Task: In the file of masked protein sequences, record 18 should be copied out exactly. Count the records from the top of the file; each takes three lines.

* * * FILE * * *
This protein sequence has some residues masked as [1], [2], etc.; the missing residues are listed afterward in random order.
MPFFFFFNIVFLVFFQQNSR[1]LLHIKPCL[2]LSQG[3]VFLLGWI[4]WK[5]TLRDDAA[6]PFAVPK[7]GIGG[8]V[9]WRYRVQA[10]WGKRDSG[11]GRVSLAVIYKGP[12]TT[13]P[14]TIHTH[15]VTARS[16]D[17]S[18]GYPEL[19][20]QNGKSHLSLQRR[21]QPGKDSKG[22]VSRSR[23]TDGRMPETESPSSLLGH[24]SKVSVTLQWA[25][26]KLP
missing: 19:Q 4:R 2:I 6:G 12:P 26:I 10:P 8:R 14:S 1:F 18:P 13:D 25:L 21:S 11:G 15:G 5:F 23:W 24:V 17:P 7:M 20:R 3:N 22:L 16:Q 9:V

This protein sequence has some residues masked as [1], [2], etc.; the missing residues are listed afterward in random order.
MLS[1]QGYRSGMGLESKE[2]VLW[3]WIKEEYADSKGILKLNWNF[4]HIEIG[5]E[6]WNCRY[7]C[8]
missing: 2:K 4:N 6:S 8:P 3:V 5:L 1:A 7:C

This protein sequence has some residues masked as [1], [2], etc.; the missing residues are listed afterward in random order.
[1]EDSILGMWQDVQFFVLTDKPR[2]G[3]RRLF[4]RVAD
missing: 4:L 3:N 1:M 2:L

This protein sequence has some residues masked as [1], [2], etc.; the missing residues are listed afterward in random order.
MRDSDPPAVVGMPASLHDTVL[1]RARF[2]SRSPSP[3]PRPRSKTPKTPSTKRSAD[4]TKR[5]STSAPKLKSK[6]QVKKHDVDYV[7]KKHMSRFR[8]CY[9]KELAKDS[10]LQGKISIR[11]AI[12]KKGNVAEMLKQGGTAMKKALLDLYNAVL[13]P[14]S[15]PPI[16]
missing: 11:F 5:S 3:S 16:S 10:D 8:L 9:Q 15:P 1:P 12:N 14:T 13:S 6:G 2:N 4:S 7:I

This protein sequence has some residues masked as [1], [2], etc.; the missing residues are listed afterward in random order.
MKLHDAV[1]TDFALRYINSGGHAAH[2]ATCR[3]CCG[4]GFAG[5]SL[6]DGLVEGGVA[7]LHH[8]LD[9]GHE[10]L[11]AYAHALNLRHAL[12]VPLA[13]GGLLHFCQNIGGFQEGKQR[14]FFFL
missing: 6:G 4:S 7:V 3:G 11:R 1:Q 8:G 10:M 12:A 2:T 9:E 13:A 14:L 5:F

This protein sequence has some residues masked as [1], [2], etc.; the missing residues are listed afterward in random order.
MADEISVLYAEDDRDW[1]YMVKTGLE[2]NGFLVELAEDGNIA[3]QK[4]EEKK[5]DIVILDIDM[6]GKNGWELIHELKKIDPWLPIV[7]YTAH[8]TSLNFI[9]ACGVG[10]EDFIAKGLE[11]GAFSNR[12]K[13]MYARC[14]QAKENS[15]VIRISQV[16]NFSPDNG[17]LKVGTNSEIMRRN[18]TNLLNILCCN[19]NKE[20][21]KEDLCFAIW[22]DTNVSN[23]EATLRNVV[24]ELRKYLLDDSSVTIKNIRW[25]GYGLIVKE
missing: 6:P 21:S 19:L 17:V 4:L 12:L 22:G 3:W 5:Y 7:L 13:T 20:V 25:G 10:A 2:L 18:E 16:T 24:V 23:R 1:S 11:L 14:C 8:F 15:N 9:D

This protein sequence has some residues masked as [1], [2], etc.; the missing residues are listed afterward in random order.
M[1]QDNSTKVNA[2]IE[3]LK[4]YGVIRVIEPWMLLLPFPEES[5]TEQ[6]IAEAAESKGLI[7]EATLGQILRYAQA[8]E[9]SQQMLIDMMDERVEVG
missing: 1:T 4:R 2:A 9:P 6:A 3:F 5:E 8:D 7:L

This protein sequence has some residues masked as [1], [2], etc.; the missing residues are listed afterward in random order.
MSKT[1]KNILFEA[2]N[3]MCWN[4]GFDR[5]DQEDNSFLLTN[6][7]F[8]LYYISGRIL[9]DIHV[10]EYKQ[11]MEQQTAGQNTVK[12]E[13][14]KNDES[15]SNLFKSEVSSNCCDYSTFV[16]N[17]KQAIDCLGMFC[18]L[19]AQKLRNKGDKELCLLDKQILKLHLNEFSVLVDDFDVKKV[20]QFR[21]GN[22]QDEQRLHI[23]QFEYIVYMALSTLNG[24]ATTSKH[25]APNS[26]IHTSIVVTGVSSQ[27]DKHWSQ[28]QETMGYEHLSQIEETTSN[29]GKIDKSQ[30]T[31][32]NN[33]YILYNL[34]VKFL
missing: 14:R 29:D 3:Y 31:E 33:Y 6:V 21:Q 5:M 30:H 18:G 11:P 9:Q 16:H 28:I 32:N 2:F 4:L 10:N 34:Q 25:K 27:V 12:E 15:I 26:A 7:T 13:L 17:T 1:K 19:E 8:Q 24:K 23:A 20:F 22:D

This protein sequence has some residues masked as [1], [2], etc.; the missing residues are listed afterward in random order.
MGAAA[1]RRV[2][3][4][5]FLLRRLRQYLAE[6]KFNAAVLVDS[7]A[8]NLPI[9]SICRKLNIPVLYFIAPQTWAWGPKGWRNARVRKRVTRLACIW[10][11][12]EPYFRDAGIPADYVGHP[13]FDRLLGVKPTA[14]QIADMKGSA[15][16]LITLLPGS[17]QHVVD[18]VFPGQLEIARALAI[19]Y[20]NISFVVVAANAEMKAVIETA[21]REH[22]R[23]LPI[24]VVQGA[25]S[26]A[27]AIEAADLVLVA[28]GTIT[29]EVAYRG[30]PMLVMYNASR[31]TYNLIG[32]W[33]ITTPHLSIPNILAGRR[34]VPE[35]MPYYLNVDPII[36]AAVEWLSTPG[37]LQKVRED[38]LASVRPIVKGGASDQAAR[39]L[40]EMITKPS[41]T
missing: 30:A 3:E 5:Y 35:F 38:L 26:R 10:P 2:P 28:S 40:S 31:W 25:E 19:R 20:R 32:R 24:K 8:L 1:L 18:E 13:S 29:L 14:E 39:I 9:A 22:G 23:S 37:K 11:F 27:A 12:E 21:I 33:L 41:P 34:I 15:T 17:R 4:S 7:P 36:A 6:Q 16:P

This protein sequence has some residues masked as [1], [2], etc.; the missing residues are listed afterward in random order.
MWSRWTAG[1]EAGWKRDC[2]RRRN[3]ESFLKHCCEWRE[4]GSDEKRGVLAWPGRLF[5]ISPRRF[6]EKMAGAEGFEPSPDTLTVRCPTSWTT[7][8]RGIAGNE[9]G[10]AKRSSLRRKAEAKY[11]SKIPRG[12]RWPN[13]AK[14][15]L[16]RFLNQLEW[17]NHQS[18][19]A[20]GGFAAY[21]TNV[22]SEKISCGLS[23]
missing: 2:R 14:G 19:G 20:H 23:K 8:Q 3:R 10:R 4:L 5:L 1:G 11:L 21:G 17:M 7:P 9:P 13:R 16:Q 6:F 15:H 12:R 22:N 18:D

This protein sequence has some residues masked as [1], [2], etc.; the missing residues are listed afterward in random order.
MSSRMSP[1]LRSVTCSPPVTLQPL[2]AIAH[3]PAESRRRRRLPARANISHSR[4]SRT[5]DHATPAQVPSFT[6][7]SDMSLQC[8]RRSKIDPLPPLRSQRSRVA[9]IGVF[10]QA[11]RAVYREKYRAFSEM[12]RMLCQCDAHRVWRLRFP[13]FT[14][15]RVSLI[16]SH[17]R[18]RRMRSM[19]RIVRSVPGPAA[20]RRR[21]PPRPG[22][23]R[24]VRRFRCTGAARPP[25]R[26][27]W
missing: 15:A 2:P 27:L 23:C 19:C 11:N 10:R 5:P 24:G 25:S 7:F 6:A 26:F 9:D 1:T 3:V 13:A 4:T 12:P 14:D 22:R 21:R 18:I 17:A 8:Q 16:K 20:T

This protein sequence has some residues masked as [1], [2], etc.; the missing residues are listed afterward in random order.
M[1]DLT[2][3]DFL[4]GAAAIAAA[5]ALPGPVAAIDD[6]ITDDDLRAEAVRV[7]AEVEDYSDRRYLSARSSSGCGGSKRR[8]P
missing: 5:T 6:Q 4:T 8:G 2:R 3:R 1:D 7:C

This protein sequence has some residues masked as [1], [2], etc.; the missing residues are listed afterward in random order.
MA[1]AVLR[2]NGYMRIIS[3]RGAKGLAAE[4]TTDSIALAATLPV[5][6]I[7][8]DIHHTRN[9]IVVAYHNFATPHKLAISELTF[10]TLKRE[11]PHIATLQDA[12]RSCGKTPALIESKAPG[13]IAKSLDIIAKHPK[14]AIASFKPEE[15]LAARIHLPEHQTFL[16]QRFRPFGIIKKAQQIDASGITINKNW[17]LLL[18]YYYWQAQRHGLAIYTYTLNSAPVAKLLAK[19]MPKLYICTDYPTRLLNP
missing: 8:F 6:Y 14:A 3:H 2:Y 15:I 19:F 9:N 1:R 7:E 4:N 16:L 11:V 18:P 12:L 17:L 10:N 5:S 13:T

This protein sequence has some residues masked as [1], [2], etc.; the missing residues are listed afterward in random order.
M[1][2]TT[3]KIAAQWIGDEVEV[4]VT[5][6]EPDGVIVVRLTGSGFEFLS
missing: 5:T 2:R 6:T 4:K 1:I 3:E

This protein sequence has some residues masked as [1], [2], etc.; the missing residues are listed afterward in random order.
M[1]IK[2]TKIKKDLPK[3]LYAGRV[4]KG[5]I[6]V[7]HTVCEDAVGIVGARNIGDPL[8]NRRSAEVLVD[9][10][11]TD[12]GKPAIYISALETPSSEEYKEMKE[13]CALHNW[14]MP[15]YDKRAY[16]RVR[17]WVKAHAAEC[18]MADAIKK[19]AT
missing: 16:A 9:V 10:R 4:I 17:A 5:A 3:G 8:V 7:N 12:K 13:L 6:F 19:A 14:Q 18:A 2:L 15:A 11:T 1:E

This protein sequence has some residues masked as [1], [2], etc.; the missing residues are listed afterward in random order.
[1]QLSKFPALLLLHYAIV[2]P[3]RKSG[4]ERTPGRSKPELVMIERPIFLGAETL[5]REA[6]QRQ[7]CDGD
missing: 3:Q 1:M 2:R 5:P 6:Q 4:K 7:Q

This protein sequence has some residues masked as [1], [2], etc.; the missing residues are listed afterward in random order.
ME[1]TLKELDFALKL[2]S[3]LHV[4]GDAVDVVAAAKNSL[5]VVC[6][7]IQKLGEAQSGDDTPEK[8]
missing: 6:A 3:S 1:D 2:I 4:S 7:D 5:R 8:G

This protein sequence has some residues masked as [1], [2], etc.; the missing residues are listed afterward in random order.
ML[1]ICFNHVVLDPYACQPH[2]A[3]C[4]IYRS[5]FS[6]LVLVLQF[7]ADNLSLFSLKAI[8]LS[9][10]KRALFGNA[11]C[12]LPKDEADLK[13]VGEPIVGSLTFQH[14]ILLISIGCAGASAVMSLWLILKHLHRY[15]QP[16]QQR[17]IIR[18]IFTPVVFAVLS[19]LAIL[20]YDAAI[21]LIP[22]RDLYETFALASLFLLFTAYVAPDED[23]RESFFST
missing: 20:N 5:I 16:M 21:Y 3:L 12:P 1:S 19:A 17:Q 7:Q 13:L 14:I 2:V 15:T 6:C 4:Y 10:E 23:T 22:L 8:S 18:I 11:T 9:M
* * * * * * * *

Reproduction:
This protein sequence has some residues masked as [1], [2], etc.; the missing residues are listed afterward in random order.
ML[1]ICFNHVVLDPYACQPH[2]A[3]C[4]IYRS[5]FS[6]LVLVLQF[7]ADNLSLFSLKAI[8]LS[9][10]KRALFGNA[11]C[12]LPKDEADLK[13]VGEPIVGSLTFQH[14]ILLISIGCAGASAVMSLWLILKHLHRY[15]QP[16]QQR[17]IIR[18]IFTPVVFAVLS[19]LAIL[20]YDAAI[21]LIP[22]RDLYETFALASLFLLFTAYVAPDED[23]RESFFST
missing: 20:N 5:I 16:M 21:Y 3:L 12:P 1:S 19:A 17:Q 7:Q 13:L 14:I 2:V 15:T 6:C 4:Y 10:E 23:T 22:L 8:S 18:I 11:T 9:M